National Gallery of Canada / Musée des beaux-arts du Canada

Annual Bulletin 1, 1977-1978

Annual Index
Author & Subject

Mattia Preti: The Feast of Absalom

by John T. Spike

Pages  1  |  2  |  3  |  4  |  5  |  6


1 Preti's Feast of Absalom was recently rediscovered in the United States and sold by Sotheby Parke Bernet, New York, 6 December 1973, Lot 140. As will be discussed in this text, the painting belonged to the important Caputo family in Naples during the seventeenth and eighteenth centuries. Its subsequent provenance remains unknown. The Feast of Absalom has survived its extensive travels in good condition. The National Gallery of Canada purchased the picture from T. Agnew & Son, London (restored by Mario Modestini).

2 Bernardo De Dominici, Vite dei pittori, scultori, architetti Napoletani (1742-1743), vol. III, pp. 340-341, describes in the same collection a Dives and Lazarus by Preti, companion to the Ottawa Absalom. Catherine Johnston has found in the library of the Kunsthistorisches Institut in Florence a photograph of a Dives and Lazarus, location unknown, that meets De Dominici's description. In my opinion, this untraced Dives is not attributable to Preti, but is an old pastiche of Preti motives, mainly deriving from the master's Return of the Prodigal Son, Palazzo Reale, Naples. It remains an interesting possibility that De Dominici erred on an attribution to Preti. This translation is from Master Paintings (exhibition catalogue) (London: T. Agnew & Son Ltd., May - July 1975), p. 45.

3 See D. De Conciliis and R. Lattuada, "Unpublished Documents for Mattia Preti's Paintings in San Pietro a Maiella in Naples," The Burlington Magazine (forthcoming 1979), for this documentation.

4 N. Pevsner, "Die Wandlung um 1650 in der Italienische Malerei," Wiener Jahrbuch für Kunstgeschichte, vol. VIII (1932), p. 69ff. This view was seconded by R. Wittkower, Art and Architecture in Italy 1660-1750, 3rd rev. ed. (1973), p. 330. For new documents for these years, see J. T. Spike, "Mattia Preti's Passage to Malta," The Burlington Magazine, vol. CXX (August 1978), pp. 479-507.

5 O. Ferrari, "Le Arti Figurative" (Naples 1650-1750) in Storia di Napoli (Cava dei Tirreni, 1970), vol. VI, pt. 2, pp. 1246-1248. This article is the best survey of this period and deserves to be better known.

6 Examples of Preti's last activity in Naples in 1660 are the two large paintings in San Lorenzo Maggiore, for which the documents were uncovered by E. Nappi, V. Pacelli, R. Ruotolo and published in transcription by D. de Conciliis and R. Lattuada, op.cit., and by comparison of style with the Return of the Prodigal Son (Museo di Capodimonte, Naples).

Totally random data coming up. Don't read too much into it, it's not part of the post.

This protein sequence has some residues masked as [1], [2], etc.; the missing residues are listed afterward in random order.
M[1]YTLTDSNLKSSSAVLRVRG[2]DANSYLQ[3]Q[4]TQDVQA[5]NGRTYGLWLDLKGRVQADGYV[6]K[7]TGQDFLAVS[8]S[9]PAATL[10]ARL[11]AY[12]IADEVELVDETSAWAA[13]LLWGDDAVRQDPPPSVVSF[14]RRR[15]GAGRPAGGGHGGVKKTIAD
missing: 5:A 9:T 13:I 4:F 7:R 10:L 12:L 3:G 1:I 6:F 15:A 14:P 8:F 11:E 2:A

7 De Dominici's description of the subjects and arrangement of Preti's St John decorations is quite accurate. To confuse the issue, he estimates the duration of the project at thirteen years. De Dominici insists on the error that Grand Masters Redin and Gessan (both deceased 1660) were alive when Preti landed in Malta and then causes Preti to procrastinate for three years in his apse painting, so that he can then indicate that Grand Master Nicholas Cotoner was the main overseer of the work. Other misconceptions of De Dominici are discussed in this author's recent study (Spike, op.cit.).

8 The discoveries of Msgr A. Can. Mifsud were appended to the discourse of Archbishop Carmelo Pujia, Fra Mattia Preti (Naples: 1913). They comprised eighteen documents from the Archives of the Order of St John, National Library, Valletta, Malta, including the letters of Pope Alexander VII on behalf of Preti's Knighthood of Grace, and the Deliberations of the Langue of Italy concerning his embellishment of St John 's. Also noted are the rewards and honours received by Preti during his years in Malta.

9 V. Mariani, Mattia Preti in Malta (Rome: 1929), enlarged upon Mifsud's archival notices, correcting the transcriptions (although they continue to contain errors) and adding important new data. AlI references made herein to the Councils of the Knights of Malta and to Preti's remuneration for St John 's are derived from the appendices of Mifsud and Mariani. A. Frangipane published corrected transcriptions of these same documents with his commentary, "Mattia Preti nei documenti degli Archivi di Malta," Brutium, vol. XVI (1937), n. p. 4, pp. 50-53, no. 5, pp. 65-68, no. 6, pp. 82-83; vol. XVII (1938), no. 2, pp. 27-29, no. 3, pp. 37-38, no. 4, pp. 53-55.

10 All these letters are found in chronological order in V. Ruffo, "Galleria Ruffo nel Secolo XVII in Messina," Bollettino d'Arte, vol. X (1916), pp. 239-256, 284-318.

11 H. Scicluna, The Church of St John in Valletta (Rome: 1955), p. 102.

12 M. Fantuzzo, "Due Tele di Mattia Preti nella Parrocchiale di Sambughè presso Treviso," Bollettino d'Arte, vol. XL (1955), p. 275.

13 Italian Paintings and Sculptures of the 17th and 18th Centuries (exhibition catalogue) (London: Heim Gallery, May-August 1976), no.12.

14 Anonymous seventeenth-century manuscript, "Stato di tutte le Chiese della Diocesa di Malta 1680" (based on the Pastoral Visitations of Archbishop Molinas in 1680), Archives of the Cathedral of Mdina, Malta, vol. 180, folio 106. See also The Order of St John in Malta (exhibition catalogue) (The Council of Europe, 1970), pp. 327-328, pl. 81.

15 A. E. Perez Sanchez, La Pintura ltaliana del siglo XVII (exhibition catalogue) (Madrid: Museo del Prado, 1970), no.139, was the first to date the Prado picture by comparison with Preti 's vault in St John 's ("c. 1661 "). This catalogue reproduces a detail in good colour. The St Paul in the Cleveland Museum is datable to this same time.

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